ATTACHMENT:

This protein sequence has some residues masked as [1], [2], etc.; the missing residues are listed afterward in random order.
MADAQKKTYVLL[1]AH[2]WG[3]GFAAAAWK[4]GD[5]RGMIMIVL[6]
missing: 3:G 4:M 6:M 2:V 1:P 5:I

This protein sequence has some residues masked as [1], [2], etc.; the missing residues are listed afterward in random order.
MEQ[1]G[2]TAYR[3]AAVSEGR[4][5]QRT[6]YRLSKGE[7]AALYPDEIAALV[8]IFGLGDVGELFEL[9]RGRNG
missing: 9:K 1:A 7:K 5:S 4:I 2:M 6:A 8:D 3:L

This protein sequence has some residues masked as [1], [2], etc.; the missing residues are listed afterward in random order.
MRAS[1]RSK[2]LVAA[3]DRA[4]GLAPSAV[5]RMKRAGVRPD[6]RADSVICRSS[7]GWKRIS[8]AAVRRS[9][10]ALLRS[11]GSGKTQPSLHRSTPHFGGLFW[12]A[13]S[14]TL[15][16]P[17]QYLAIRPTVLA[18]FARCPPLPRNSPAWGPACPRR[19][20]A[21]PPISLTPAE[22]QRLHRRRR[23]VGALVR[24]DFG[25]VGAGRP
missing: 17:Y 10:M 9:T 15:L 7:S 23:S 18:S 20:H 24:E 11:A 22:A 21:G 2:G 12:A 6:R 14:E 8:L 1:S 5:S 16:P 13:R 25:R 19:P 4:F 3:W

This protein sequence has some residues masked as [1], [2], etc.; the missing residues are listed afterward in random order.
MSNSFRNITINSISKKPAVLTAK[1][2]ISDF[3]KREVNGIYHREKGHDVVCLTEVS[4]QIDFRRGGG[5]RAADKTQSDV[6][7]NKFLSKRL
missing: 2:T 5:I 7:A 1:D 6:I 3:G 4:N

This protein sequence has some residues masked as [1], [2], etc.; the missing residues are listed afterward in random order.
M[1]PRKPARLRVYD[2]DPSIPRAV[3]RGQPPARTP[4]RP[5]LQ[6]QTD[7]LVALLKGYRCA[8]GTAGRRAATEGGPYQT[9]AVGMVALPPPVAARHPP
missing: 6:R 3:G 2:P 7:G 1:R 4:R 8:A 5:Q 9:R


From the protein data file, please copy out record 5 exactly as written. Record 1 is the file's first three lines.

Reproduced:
This protein sequence has some residues masked as [1], [2], etc.; the missing residues are listed afterward in random order.
M[1]PRKPARLRVYD[2]DPSIPRAV[3]RGQPPARTP[4]RP[5]LQ[6]QTD[7]LVALLKGYRCA[8]GTAGRRAATEGGPYQT[9]AVGMVALPPPVAARHPP
missing: 6:R 3:G 2:P 7:G 1:R 4:R 8:A 5:Q 9:R